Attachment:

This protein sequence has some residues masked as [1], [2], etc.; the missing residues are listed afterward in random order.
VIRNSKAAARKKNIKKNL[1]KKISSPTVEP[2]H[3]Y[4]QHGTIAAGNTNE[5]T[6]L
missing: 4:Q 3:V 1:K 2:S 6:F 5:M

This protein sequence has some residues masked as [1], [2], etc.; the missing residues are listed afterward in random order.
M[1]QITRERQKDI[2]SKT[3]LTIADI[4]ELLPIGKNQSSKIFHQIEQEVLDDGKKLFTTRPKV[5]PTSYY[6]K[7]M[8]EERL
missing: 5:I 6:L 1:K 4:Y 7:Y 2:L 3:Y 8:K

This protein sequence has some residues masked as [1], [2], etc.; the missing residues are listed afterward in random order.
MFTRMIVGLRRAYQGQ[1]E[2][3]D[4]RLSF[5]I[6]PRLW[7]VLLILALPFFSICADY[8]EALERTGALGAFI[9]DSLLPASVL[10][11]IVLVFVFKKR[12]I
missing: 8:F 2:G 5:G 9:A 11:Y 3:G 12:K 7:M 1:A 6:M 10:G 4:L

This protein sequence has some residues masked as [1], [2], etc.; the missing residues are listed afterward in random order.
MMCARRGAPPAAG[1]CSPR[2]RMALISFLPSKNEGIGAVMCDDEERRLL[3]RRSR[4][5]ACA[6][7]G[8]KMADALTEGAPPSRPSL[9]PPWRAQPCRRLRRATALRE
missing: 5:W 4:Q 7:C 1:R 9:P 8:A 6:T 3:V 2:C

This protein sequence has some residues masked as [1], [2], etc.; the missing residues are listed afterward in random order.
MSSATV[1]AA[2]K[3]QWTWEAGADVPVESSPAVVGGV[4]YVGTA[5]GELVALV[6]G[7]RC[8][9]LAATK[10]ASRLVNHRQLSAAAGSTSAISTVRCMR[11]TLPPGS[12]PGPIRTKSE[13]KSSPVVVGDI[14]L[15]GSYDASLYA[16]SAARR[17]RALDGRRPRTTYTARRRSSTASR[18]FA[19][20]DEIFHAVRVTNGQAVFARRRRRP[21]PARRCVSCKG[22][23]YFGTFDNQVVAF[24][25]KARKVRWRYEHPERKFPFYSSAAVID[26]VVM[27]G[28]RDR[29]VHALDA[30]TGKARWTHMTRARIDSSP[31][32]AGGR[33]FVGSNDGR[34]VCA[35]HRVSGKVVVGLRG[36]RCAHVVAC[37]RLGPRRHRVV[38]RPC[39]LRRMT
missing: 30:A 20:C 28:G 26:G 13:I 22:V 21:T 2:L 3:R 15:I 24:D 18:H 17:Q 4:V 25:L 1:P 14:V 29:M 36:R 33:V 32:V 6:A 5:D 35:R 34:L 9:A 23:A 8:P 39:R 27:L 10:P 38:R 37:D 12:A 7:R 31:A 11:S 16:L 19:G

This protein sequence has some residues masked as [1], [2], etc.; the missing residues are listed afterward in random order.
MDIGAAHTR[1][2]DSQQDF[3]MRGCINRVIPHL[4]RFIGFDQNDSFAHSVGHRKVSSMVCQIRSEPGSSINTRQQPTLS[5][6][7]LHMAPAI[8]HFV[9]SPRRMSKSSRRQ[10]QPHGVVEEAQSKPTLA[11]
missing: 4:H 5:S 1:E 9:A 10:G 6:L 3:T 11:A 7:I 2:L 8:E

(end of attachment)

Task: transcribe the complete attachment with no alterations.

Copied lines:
This protein sequence has some residues masked as [1], [2], etc.; the missing residues are listed afterward in random order.
VIRNSKAAARKKNIKKNL[1]KKISSPTVEP[2]H[3]Y[4]QHGTIAAGNTNE[5]T[6]L
missing: 4:Q 3:V 1:K 2:S 6:F 5:M

This protein sequence has some residues masked as [1], [2], etc.; the missing residues are listed afterward in random order.
M[1]QITRERQKDI[2]SKT[3]LTIADI[4]ELLPIGKNQSSKIFHQIEQEVLDDGKKLFTTRPKV[5]PTSYY[6]K[7]M[8]EERL
missing: 5:I 6:L 1:K 4:Y 7:Y 2:L 3:Y 8:K

This protein sequence has some residues masked as [1], [2], etc.; the missing residues are listed afterward in random order.
MFTRMIVGLRRAYQGQ[1]E[2][3]D[4]RLSF[5]I[6]PRLW[7]VLLILALPFFSICADY[8]EALERTGALGAFI[9]DSLLPASVL[10][11]IVLVFVFKKR[12]I
missing: 8:F 2:G 5:G 9:A 11:Y 3:G 12:K 7:M 1:A 6:M 10:G 4:L

This protein sequence has some residues masked as [1], [2], etc.; the missing residues are listed afterward in random order.
MMCARRGAPPAAG[1]CSPR[2]RMALISFLPSKNEGIGAVMCDDEERRLL[3]RRSR[4][5]ACA[6][7]G[8]KMADALTEGAPPSRPSL[9]PPWRAQPCRRLRRATALRE
missing: 5:W 4:Q 7:C 1:R 9:P 8:A 6:T 3:V 2:C

This protein sequence has some residues masked as [1], [2], etc.; the missing residues are listed afterward in random order.
MSSATV[1]AA[2]K[3]QWTWEAGADVPVESSPAVVGGV[4]YVGTA[5]GELVALV[6]G[7]RC[8][9]LAATK[10]ASRLVNHRQLSAAAGSTSAISTVRCMR[11]TLPPGS[12]PGPIRTKSE[13]KSSPVVVGDI[14]L[15]GSYDASLYA[16]SAARR[17]RALDGRRPRTTYTARRRSSTASR[18]FA[19][20]DEIFHAVRVTNGQAVFARRRRRP[21]PARRCVSCKG[22][23]YFGTFDNQVVAF[24][25]KARKVRWRYEHPERKFPFYSSAAVID[26]VVM[27]G[28]RDR[29]VHALDA[30]TGKARWTHMTRARIDSSP[31][32]AGGR[33]FVGSNDGR[34]VCA[35]HRVSGKVVVGLRG[36]RCAHVVAC[37]RLGPRRHRVV[38]RPC[39]LRRMT
missing: 30:A 20:C 28:G 26:G 13:I 22:V 21:T 2:L 3:R 15:I 24:D 18:H 17:Q 4:V 25:L 1:P 14:V 29:M 36:R 33:V 32:V 6:A 5:D 35:R 34:L 9:A 23:A 8:P 39:R 27:L 10:P 38:R 37:D 12:A 7:R 31:A 11:S 16:L 19:G

This protein sequence has some residues masked as [1], [2], etc.; the missing residues are listed afterward in random order.
MDIGAAHTR[1][2]DSQQDF[3]MRGCINRVIPHL[4]RFIGFDQNDSFAHSVGHRKVSSMVCQIRSEPGSSINTRQQPTLS[5][6][7]LHMAPAI[8]HFV[9]SPRRMSKSSRRQ[10]QPHGVVEEAQSKPTLA[11]
missing: 4:H 5:S 1:E 9:A 10:G 6:L 3:T 11:A 7:I 2:L 8:E